Toyota, JetBlue, AT&T, T-Mobile and Cigna are backing out of promises to pull funding from members of Congress who supported the insurrection in January. This is unacceptable. We're demanding they stop funding hate.
For years, we’ve wondered why Google, Facebook, and Twitter won’t stop promoting the kinds of conspiracy theories that led to the attack on the Capitol. The reason? Their platforms are built to foster engagement and growth — at ALL costs. It's time for legislation.
Twitter Adds Protections Based on Race & Ethnicity to Its Content Policy
In another win towards stopping the spread of hate online, Twitter announced it will expand its “dehumanization content policy” to protect people based on race, ethnicity, national origin, and caste. This move reflects the power of Color Of Change members and the Change the Terms coalition, which met with Twitter executives in 2018 and have been pushing the company to take a stronger stance since. It’s a huge step towards protecting Black social media users and getting rid of racist and violence-inciting tweets. Until now, Twitter has been slow to reign in far-right extremists, letting misinformation around the elections to spread. Going forward our focus will be on ensuring that Twitter enforces the new policy. Examples of the kind of content that will now be banned can be found here.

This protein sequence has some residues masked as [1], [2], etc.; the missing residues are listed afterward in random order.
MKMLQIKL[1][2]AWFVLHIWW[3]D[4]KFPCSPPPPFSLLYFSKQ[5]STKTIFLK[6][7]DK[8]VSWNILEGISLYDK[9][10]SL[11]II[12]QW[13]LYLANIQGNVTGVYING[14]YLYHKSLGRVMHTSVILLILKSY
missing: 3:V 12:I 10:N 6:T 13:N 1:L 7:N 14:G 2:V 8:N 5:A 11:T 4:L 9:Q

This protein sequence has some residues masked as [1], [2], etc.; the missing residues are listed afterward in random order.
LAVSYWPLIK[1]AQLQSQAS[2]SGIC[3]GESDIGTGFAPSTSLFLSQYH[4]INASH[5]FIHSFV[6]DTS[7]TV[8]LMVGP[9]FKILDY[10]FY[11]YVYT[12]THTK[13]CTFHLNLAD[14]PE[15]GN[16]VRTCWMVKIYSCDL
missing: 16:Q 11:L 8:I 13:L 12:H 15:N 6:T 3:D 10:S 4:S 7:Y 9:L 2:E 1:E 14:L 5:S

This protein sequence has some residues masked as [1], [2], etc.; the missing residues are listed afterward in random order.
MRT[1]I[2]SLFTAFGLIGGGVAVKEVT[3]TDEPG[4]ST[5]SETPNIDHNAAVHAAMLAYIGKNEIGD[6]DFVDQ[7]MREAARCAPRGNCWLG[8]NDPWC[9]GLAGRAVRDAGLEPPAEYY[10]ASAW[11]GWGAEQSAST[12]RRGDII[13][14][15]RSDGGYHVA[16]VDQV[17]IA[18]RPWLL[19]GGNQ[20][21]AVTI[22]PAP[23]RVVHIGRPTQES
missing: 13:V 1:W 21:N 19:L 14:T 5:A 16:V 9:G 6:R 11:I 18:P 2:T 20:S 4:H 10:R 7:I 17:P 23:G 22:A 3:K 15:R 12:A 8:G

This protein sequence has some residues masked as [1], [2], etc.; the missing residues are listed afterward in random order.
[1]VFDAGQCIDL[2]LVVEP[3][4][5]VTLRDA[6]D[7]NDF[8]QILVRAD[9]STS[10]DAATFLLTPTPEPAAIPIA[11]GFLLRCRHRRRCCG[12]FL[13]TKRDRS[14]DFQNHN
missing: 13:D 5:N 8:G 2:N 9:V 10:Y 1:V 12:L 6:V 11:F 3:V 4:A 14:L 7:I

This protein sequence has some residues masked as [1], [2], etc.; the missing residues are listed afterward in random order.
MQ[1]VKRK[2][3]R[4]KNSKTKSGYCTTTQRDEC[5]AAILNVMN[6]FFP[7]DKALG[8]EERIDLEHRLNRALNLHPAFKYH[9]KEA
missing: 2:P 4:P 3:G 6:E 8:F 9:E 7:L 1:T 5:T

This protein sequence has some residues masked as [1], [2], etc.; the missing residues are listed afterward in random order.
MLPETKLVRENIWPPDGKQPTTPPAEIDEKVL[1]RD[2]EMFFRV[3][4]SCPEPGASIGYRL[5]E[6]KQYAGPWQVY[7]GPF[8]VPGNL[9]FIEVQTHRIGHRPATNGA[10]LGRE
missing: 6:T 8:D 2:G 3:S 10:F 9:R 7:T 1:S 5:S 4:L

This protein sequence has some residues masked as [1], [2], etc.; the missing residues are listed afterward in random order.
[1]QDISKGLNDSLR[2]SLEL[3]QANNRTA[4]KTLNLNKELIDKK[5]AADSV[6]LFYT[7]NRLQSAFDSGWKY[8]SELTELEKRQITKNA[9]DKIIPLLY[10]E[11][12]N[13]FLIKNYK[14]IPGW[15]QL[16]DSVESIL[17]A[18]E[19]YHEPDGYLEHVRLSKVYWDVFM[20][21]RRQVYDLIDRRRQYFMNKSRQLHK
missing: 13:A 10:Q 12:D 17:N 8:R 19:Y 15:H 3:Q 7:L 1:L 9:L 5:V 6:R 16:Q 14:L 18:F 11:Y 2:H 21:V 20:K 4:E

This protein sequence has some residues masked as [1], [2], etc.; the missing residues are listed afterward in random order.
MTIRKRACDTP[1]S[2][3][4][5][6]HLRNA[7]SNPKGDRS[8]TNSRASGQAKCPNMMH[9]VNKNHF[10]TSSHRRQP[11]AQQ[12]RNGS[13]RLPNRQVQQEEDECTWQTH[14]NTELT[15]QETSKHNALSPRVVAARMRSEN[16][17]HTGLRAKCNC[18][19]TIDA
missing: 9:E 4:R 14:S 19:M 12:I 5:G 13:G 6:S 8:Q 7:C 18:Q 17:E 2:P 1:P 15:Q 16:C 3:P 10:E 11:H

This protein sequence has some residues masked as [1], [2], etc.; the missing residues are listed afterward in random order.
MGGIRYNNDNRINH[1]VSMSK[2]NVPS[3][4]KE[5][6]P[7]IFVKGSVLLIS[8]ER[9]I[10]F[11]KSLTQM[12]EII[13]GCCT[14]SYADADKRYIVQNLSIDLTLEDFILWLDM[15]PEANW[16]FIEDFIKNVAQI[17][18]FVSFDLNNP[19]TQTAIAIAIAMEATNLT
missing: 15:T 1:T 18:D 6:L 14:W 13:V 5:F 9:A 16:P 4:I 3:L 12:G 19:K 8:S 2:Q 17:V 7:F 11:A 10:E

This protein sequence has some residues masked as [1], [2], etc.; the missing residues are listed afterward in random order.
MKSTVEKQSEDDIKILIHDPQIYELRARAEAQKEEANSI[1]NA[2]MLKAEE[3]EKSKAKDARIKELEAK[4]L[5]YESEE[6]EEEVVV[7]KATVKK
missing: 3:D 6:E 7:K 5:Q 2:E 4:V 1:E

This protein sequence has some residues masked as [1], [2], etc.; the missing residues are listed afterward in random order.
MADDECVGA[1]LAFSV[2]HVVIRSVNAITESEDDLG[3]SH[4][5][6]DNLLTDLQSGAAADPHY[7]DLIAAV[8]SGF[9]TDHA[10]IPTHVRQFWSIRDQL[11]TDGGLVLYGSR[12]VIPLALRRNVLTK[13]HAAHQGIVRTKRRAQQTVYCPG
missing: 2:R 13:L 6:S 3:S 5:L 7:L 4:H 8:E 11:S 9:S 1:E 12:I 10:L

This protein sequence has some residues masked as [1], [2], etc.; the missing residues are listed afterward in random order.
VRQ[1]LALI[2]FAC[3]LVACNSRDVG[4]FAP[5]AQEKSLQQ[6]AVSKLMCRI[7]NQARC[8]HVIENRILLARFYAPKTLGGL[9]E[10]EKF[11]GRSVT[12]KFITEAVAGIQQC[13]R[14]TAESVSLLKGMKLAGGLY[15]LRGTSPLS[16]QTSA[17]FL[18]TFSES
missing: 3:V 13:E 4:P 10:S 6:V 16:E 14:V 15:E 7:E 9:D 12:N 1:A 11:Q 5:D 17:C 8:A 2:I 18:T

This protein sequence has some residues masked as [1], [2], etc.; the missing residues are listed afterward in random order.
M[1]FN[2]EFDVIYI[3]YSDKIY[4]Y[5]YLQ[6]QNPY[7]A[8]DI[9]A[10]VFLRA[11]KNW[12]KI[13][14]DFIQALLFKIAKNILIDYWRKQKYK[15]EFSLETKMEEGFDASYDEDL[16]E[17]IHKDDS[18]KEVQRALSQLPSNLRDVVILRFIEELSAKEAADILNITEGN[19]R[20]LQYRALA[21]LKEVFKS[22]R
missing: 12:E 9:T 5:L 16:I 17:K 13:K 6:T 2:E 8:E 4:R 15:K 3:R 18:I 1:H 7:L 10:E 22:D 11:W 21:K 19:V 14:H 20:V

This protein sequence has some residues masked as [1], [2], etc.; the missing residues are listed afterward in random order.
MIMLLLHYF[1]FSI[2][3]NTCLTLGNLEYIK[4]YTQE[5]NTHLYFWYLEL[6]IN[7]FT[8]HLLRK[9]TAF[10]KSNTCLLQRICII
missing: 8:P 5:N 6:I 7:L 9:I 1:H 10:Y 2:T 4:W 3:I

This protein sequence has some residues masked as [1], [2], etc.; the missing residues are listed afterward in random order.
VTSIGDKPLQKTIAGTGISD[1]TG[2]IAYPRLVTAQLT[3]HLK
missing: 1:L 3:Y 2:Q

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Incarcerated People Fighting Wildfires Finally Eligible for Jobs When They Get Out
For decades, our country has unfairly relied on prison labor — and nowhere is this more obvious than in California, where thousands of people behind bars help fight fires each fall, risking their lives for $1 an hour. In response to a Color Of Change campaign, California Governor Gavin Newsom just signed an order expunging felonies off firefighters’ records. This means that people who fight fires while incarcerated can now join the firefighting ranks and build a real career based on their training and experience once they’re out. It’s high time we end discrimination against formerly incarcerated people, and stop erecting barriers to jobs, housing, and full participation in society. And we will continue our fight to make sure incarcerated firefighters are fully compensated and valued for their work.